gles) CBA and ABE, let EBD have been added to both. 
Thus, the (sum of the angles) CBE and EBD is equal to 
the (sum of the) three (angles) CBA, ABE, and EBD 
[C.N. 2]. Again, since DBA is equal to the two (an- 
gles) DBE and EBA, let ABC have been added to both. 
Thus, the (sum of the angles) DBA and ABC is equal to 
the (sum of the) three (angles) DBE, EBA, and ABC 
[C.N. 2]. But (the sum of) CBE and EBD was also 
shown (to be) equal to the (sum of the) same three (an- 
gles) . And things equal to the same thing are also equal 
to one another [C.N. 1]. Therefore, (the sum of) CBE 
and EBD is also equal to (the sum of) DBA and ABC. 
But, (the sum of) CBE and EBD is two right-angles. 
Thus, (the sum of) ABD and ABC is also equal to two 
right-angles. 

Thus, if a straight-line stood on a(nother) straight- 
line makes angles, it will certainly either make two right- 
angles, or (angles whose sum is) equal to two right- 
angles. (Which is) the very thing it was required to show. 



18 



ETOIXEIfiN a'. 



ELEMENTS BOOK 1 



18'. 

'Eav Tcpoc; tlvi sMsia xal xG Tcpoc auxfj arista 860 
su-dslai [L7] era xa auxa [iepf] xsi^isvai xag scpsi;fjc; ycovia? 
8uolv opiSalg iaa<; rcoiScnv, en' sui)siac; saovxai dXXfjXau; ai 
su-dslai. 



A E 




r b A 

LTpoc; yap xivi su-dsia xfj AB xai xco upog auxfj arjjjieLtp 
x£> B 860 su-dslai ai Br, BA [if] era xa auxa (icpr) xeijievai 
xa<; ecpe^fj<; y«via<; xa<; utco ABr, ABA 860 op-dau; laac; 
Tioieixwaav Xsy«, oxi etc' euiSetai; eaxi xfj TB f] BA. 

El yap sqxi xfj Br etc' su-Ssiac; f) BA, eax« xfj TB 
etc' su-dsia^ f] BE. 

'Etcei ouv su-dsla f) AB etc' su-dslav xf]v TBE scp£axr]xsv, 
ai apa utco ABr, ABE ytoviai Suo op-dau; laai siaiv siai 8s 
xai ai utco ABr, ABA 860 opiSaTi; foai - ai apa utco TBA, 
ABE xaT? utco TBA, ABA laai eiaiv. xoivf] dcpr)pf|a , dw f) 
utco TBA- Xoitct) apa f] utco ABE XoiTcfj xfj utco ABA saxiv 
lay], i] sXaaawv xfj [is[£ovr oTcsp saxiv dSuvaxov. oux dpa 
etc' sMsiac; saxiv f] BE xfj TB. ojioiok 8f] 8sic;o^£v, oxl ouSs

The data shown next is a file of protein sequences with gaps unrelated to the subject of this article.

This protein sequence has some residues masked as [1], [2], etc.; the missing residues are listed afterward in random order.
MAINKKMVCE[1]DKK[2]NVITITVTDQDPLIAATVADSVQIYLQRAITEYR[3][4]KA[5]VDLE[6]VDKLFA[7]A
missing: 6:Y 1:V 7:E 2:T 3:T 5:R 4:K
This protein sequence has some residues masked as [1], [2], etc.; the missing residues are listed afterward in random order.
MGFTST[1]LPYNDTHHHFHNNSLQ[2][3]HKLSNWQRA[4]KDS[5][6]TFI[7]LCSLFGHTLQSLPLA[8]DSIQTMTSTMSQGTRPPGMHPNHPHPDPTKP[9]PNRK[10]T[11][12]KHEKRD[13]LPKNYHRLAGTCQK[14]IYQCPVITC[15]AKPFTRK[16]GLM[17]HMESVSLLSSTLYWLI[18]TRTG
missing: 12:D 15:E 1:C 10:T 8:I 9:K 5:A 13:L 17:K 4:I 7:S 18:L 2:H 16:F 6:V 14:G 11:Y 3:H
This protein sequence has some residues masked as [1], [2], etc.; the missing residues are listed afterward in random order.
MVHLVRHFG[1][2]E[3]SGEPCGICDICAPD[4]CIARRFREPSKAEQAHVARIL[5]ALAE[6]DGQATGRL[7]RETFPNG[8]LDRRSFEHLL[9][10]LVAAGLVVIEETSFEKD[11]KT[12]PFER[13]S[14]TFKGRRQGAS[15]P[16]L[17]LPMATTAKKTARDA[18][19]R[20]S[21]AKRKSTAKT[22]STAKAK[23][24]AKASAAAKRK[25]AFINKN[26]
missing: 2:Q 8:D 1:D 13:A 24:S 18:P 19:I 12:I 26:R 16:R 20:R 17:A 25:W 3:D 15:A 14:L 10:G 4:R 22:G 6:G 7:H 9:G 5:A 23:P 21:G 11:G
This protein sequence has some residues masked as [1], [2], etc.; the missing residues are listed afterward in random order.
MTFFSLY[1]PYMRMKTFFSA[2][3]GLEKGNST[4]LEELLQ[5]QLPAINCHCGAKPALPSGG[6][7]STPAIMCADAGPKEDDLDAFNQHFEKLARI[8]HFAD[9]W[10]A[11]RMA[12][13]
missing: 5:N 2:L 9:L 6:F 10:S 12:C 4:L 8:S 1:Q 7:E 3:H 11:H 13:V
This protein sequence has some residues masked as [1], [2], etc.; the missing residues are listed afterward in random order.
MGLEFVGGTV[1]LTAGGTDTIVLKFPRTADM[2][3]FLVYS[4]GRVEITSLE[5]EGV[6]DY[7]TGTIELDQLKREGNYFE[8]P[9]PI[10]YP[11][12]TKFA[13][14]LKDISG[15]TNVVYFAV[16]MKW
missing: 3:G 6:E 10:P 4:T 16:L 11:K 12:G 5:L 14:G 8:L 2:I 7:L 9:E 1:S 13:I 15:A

dXXr) xu; TcXfjv xfjc; BA- etc' su-dsiac; dpa saxiv f) TB xfj BA. 

'Eav apa Tcpog xivi sui5sia xai cfi Tcpoc; auxfj arista 
860 su^siai [iv] sra auxa [tept] xsipisvai xdg scps^fjg yioviac; 
Suoiv op-ddig Taac; Tcouoaiv, etc' su-dsiac saovxai dXXfjXaic; ai 
su-dslai- oTcsp sSsi Ssl^ai. 



is'. 

'Eav 860 sO'ds'iai xsjivwaiv dXXf|Xac;, xac; xaxa xopucpfjv 
ycovia<; laag dXXfjXau; tcoiouoiv. 



Proposition 14 

If two straight-lines, not lying on the same side, make 
adjacent angles (whose sum is) equal to two right-angles 
with some straight-line, at a point on it, then the two 
straight-lines will be straight-on (with respect) to one an- 
other. 



A E 




C B D 



For let two straight-lines BC and BD, not lying on the 
same side, make adjacent angles ABC and ABD (whose 
sum is) equal to two right-angles with some straight-line 
AB, at the point B on it. I say that BD is straight-on with 
respect to CB. 

For if BD is not straight-on to BC then let BE be 
straight-on to CB. 

Therefore, since the straight-line AB stands on the 
straight-line CBE, the (sum of the) angles ABC and 
ABE is thus equal to two right-angles [Prop. 1.13]. But 
(the sum of) ABC and ABD is also equal to two right- 
angles. Thus, (the sum of angles) CBA and ABE is equal 
to (the sum of angles) CBA and ABD [C.N. 1]. Let (an- 
gle) CBA have been subtracted from both. Thus, the re- 
mainder ABE is equal to the remainder ABD [C.N. 3],